Platform, not gender, drives gamer differences - EEDAR
Dr. Heather Nofziger, EEDAR's head of survey research, offers some perspective on common misperceptions about gender
Historically, video games have been marketed primarily to male players - but gaming has never been a monolithic entity. The vibrancy and variety of experiences offered by the global industry is one of its greatest strengths, and it's been on a trajectory towards more diversity - and not less - for some time now.
Tracing the development of the industry, it becomes clear that this diversity has largely been driven by the evolution of hardware and the introduction of new platforms that allow for unique experiences. From PC to consoles and designated handhelds, from the family-friendly Wii to smartphones and tablets; each of these has given rise to unique gameplay and allowed players to fit video games into their lives in new ways.
Recently, the rapid rise of mobile gaming and smart devices has made it tempting to argue that this increased diversification has compromised the traditional gaming experience. From this perspective, recent industry trends have reflected a perceived 'casualization' of gaming, as match-3 puzzle players are being lumped in with traditional gamers. Although the mobile platform has certainly been uniquely capable of attracting a wide market (it is easily the most accessible and welcoming platform on the market - requiring devices that people probably already own and offering the greatest variety of play options), the popularity of smartphones/tablets as gaming devices has hardly been driven by new players alone.
"This data suggests that, far from being a threat, the trend towards diversity is to the industry's overall benefit. It reflects the expansion into new markets, bringing gaming to wider audiences"
If we look at the broader market, we find that much of this growth has actually taken place among existing gamers. Looking specifically at the most "traditional" gamers - core PC and console gamers - we find that the vast majority (86%) are actively gaming across multiple platforms (PC, console, handheld, mobile), and of these, most (75%) are incorporating mobile as one of those platforms. This suggests that, far from detracting from traditional gaming, these new options supplement and enhance the overall experience by allowing them to incorporate gaming into more areas of their daily lives.
Understanding heavy overlap in player-ship across platforms is only part of the issue, however, and the question still remains as to how the more diverse population of players impacts the popular perception of the gamer identity. Traditionally, it was held that male and female players acted and gamed in significantly different ways, with men gravitating to more core gaming experiences while women leaned more towards casual ones.
But in reality, this perception appears to be far from accurate - active gamers (whether they are male or female) are engaging with video games in largely the same manner. This is not to say that all men and women are gaming identically, but that the overarching pattern and their average level of investment do not differ significantly. The truly significant differences, rather, emerge along platform lines.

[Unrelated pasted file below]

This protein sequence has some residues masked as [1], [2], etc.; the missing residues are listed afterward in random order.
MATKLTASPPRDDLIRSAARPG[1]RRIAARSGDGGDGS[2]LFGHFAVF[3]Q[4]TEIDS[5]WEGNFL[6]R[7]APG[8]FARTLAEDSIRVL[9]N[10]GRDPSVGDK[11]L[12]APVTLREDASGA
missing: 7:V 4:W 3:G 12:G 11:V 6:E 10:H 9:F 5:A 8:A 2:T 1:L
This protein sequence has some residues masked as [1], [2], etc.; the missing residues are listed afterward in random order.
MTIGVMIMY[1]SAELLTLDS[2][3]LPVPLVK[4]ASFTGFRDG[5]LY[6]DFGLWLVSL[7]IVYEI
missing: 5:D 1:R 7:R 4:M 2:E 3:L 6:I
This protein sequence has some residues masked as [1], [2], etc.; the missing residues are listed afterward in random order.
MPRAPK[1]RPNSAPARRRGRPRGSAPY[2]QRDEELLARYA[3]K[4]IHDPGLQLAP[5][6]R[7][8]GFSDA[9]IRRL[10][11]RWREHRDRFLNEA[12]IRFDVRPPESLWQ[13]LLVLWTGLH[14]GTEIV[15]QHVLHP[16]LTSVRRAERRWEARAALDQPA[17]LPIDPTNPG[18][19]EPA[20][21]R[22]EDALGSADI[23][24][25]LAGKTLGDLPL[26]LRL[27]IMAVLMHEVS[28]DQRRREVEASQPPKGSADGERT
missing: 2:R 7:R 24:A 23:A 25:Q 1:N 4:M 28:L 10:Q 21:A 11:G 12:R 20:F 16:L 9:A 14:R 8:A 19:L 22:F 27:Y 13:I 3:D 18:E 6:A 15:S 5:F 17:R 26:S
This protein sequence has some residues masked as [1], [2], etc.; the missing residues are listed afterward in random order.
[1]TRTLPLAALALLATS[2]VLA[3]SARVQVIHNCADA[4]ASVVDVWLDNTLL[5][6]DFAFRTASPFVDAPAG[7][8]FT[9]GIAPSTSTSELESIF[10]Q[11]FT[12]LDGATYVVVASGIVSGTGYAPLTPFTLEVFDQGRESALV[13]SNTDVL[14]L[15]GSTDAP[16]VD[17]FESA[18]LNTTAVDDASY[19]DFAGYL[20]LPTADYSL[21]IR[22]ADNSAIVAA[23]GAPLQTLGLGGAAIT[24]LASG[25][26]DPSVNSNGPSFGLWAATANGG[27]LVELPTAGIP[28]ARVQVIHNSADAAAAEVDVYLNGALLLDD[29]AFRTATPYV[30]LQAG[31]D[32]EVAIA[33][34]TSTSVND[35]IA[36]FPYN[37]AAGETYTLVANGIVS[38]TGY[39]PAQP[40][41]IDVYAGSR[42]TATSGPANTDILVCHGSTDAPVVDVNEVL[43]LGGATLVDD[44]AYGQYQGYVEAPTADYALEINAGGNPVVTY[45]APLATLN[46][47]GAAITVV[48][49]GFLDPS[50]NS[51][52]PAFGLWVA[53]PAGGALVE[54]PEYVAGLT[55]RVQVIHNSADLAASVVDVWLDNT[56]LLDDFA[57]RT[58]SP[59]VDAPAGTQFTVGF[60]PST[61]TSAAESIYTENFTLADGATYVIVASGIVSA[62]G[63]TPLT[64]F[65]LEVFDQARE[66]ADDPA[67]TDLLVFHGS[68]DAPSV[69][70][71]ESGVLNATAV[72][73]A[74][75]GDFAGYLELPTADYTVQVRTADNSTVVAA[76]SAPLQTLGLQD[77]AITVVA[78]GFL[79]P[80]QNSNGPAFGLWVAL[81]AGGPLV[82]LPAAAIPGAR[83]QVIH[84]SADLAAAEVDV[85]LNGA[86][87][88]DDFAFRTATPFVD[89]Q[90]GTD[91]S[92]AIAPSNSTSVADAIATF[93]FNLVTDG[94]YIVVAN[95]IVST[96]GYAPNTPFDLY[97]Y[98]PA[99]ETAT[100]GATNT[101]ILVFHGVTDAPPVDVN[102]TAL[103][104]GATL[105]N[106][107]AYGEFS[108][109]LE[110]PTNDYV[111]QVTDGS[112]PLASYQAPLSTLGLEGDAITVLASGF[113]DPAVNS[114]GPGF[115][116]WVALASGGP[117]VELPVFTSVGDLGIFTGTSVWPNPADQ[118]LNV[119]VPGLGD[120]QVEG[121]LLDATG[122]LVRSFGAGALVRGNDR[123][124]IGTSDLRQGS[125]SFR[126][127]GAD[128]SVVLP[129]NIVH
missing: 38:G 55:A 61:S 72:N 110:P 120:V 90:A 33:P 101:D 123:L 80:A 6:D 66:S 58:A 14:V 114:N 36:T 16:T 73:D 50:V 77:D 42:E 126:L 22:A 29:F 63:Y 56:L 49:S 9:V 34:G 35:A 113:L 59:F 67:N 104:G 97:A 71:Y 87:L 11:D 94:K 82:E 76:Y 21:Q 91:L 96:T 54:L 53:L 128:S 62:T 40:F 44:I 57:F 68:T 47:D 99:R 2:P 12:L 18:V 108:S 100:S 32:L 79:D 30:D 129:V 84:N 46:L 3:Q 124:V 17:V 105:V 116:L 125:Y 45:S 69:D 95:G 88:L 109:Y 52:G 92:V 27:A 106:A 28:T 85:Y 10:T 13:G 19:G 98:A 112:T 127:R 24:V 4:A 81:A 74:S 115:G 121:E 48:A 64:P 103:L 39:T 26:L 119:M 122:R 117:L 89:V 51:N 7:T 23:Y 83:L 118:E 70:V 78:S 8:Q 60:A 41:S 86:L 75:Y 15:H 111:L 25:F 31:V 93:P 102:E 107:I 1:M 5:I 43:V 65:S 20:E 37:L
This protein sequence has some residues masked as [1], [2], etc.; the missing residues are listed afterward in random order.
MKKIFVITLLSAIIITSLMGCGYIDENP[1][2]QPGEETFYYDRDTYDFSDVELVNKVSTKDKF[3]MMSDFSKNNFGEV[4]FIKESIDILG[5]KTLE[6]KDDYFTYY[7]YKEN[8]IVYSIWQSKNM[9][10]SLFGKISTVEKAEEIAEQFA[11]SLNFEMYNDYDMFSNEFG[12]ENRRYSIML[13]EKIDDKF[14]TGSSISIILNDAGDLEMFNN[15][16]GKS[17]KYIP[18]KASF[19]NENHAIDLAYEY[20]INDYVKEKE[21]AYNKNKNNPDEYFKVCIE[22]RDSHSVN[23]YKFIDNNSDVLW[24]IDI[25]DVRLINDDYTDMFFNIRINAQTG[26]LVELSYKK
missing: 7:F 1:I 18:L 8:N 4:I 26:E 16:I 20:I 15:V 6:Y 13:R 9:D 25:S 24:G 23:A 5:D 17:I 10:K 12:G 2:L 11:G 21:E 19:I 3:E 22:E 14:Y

Gamers seek out those experiences that best suit the amount of investment they are willing or able to put forth at a given time. As a result, those who seek lower investment games tend to play on mobile platforms, while those who have more time and/or money to invest look for handheld or console experiences. This is not to suggest that gamers are tied to a single experience, however - remember that most (86%) are engaging in varied experiences across multiple platforms. In this way most gamers are balancing several options, and gravitate towards that which best suits their needs at a given time.
It should be noted that for the purpose of this analysis, PC gaming was not separately segmented largely because it is difficult to obtain data that accurately represents the full breadth of the PC gaming experience - considering that the possibilities range from hyper-casual card games and browser-based social games, to Shooters and RPGs, and the hyper-core MMORPGs, and MOBAs. To provide some context for PC gaming, an examination of core PC (e.g. Steam) gamers suggests that the market is still largely male (65%), with male gamers tending to be slightly heavier players/payers than females (58% of men are heavy players/payers, compared to 40% of women). Despite this difference in investment, there is a heavy degree of overlap in genre preferences - with RPGs, MMORPGs and Strategy games being among players' top five genres.
Taken together, this data suggests that, far from being a threat, the trend towards diversity is to the industry's overall benefit. It reflects the expansion into new markets, bringing gaming to wider audiences and allowing gamers to add new experiences to their repertoire. Furthermore, any schism between how gamers play is largely driven by the platforms they use, and the game experiences offered on them, and not the gender of the players.
With this in mind, the market is certainly open to continued growth. The new platforms and experiences are not supplanting traditional gaming. Instead, they are adding to it by providing gamers (both new and seasoned) with broader opportunities to incorporate gaming into more parts of their lives. As long as games continue to fulfill their varied roles across different platforms, gamers will seek them out just as they have over the past 30 years.
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